The Post and the New York Times both cite sources who confirm this, noting that this gives John Durham, the U.S. attorney from Connecticut who’s running the review with Barr, additional investigative powers.
Let’s also stipulate upfront that when we’re talking about Barr, the most nefarious designs imaginable must be treated as a serious possibility. Barr appears willing to manipulate the U.S. law enforcement machinery to an extraordinary degree to protect Trump from accountability and to propagandize away Trump’s corruption and likely criminality.
So one cannot rule out Barr potentially carrying out Trump’s directive to prosecute his political opponents — the “deep state” denizens Trump baselessly claims tried to derail his candidacy. Indeed, the Times bluntly notes that this news will “raise alarms” that Trump “is using the Justice Department to go after his perceived enemies.”
However, it is at least possible that this development isn’t quite as serious as it seems — and that this might be yet another effort to calm the Audience of One, the Mad King who is raging at everyone for not shielding him from the impeachment inquiry closing in all around him.
Consider: The Times and Post both carefully note that it’s not clear what potential crime Durham and Barr are investigating, how serious it is, or when this criminal investigation started.
As Cato Institute senior fellow Julian Sanchez notes, this signals the possibility that the criminal matter could be something relatively less serious — say, an examination of early leaks out of the Russia probe. Putting this out now, Sanchez notes, helps overshadow the impeachment inquiry’s fusillade of devastating revelations, by creating the impression that the “Deep State coup is about to come crashing down."
Who do you think frantically wants to create that impression? The Mad King does.
Trump knows this will get worse
The larger context supplies additional grounds for this possibility. Trump has been raging over the failure of Senate Republicans to protect him from impeachment, and he was cheered when House Republicans pulled their sad storming-of-the-hearing stunt.
Meanwhile, right now, Trump has particularly good reasons for wanting to see more protective actions taken, because the revelations are unquestionably going to get worse.
CNN reports that Tim Morrison, a top National Security Council adviser, will likely confirm key aspects of Ambassador William B. Taylor Jr.’s explosive testimony that Trump withheld military aid to leverage Ukraine into launching sham investigations undercutting 2016 Russian interference and smearing potential 2020 opponent Joe Biden.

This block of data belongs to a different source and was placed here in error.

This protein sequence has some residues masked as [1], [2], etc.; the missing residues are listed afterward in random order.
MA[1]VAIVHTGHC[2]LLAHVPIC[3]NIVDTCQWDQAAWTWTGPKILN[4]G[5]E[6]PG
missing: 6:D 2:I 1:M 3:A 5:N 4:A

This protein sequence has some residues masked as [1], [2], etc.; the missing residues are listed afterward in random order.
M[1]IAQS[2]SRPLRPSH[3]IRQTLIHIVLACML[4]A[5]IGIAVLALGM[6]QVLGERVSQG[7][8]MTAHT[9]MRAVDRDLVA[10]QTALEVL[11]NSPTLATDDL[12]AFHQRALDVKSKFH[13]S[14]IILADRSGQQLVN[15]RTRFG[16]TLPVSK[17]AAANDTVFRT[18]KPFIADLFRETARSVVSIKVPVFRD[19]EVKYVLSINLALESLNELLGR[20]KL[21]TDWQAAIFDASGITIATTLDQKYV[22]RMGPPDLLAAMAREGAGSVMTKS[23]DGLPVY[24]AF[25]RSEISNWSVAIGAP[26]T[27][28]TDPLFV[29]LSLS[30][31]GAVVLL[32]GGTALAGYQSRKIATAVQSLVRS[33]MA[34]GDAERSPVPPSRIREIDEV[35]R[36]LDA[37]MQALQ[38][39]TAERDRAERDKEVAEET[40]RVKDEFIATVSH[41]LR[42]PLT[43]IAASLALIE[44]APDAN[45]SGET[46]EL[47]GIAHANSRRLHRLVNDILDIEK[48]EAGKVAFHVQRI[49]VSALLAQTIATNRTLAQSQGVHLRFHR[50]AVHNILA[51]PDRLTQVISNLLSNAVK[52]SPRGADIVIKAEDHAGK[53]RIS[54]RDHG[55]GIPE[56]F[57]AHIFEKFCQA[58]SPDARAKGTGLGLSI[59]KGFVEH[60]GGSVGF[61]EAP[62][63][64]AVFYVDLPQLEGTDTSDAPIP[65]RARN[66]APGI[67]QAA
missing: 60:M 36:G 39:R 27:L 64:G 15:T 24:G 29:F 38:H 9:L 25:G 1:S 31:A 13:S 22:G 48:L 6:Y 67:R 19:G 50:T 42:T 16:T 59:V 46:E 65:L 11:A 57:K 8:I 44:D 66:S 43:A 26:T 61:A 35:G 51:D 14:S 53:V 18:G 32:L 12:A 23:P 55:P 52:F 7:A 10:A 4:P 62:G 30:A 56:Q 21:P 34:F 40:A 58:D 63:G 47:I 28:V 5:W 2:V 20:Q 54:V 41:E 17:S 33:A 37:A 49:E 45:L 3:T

This helps explain why Republicans are increasingly panicked: White House officials privately concede they’re losing the public battle over the inquiry, because it’s producing “devastating revelations.” Meanwhile, GOP senators are increasingly searching for fig-leaf ways to show the base they’re behind Trump without “defending his actions.”
When Trump feels particularly vulnerable, he’s prone to venting privately at his attorney general — whom he views as his own criminal defense attorney — and demanding stepped-up protection against other legal entities, as he did with Jeff Sessions.
So it’s not hard to envision Trump privately raging at Barr that the investigation of the investigators needs to hurry up and show that the real criminals are those out to get Trump. Presto: Leaks suddenly tell us there’s a criminal investigation, with no indication of its seriousness, its target, when it started, or where the leaks came from.
Barr is deeply dangerous
To be clear, I’m not saying Barr’s machinations aren’t deeply dangerous. They absolutely are.
Barr is at the nexus of everything. Trump told the Ukrainian president to contact Barr to help carry out his corrupt scheme. His acting chief of staff sought to legitimize it by connecting it to the Justice Department’s review of the special counsel probe’s origins. Ambassador Gordon Sondland apparently discussed another version of that same idea.
The Justice Department keeps denying Barr’s connections to the Ukraine scheme. But this pattern suggests there might be more overlap than we know. On top of all this, Barr’s Justice Department tried to keep Trump’s Ukraine plot buried by advising against the transmission of the whistleblower complaint about it to Congress, and by declining to investigate its charges.
What’s more, we don’t know what, exactly, Barr is criminally probing right now.
Given Barr’s apparent willingness to place law enforcement at Trump’s political disposal, it’s very possible Barr’s designs are maximally nefarious. But one can also imagine the criminal probe is of some intermediate matter. Marcy Wheeler runs through a few such possibilities, none of which appears all that serious.
Regardless, no matter what Barr does to discredit the special counsel investigation, he cannot make its extensive findings of Russian sabotage of the 2016 election, and Trump’s likely criminal efforts to cover it up, disappear. The same goes for the devastating Ukraine revelations now emerging about Trump. All Barr can do is try to fog those facts over with misdirection and propaganda.
Barr has the power of law enforcement at his disposal to do that, and the implications of what we’re seeing are terrifying. But another way to think about this is that it all leads back to Trump’s desperate panic.
Of course, if that panic mounts, it could make this situation even more dangerous.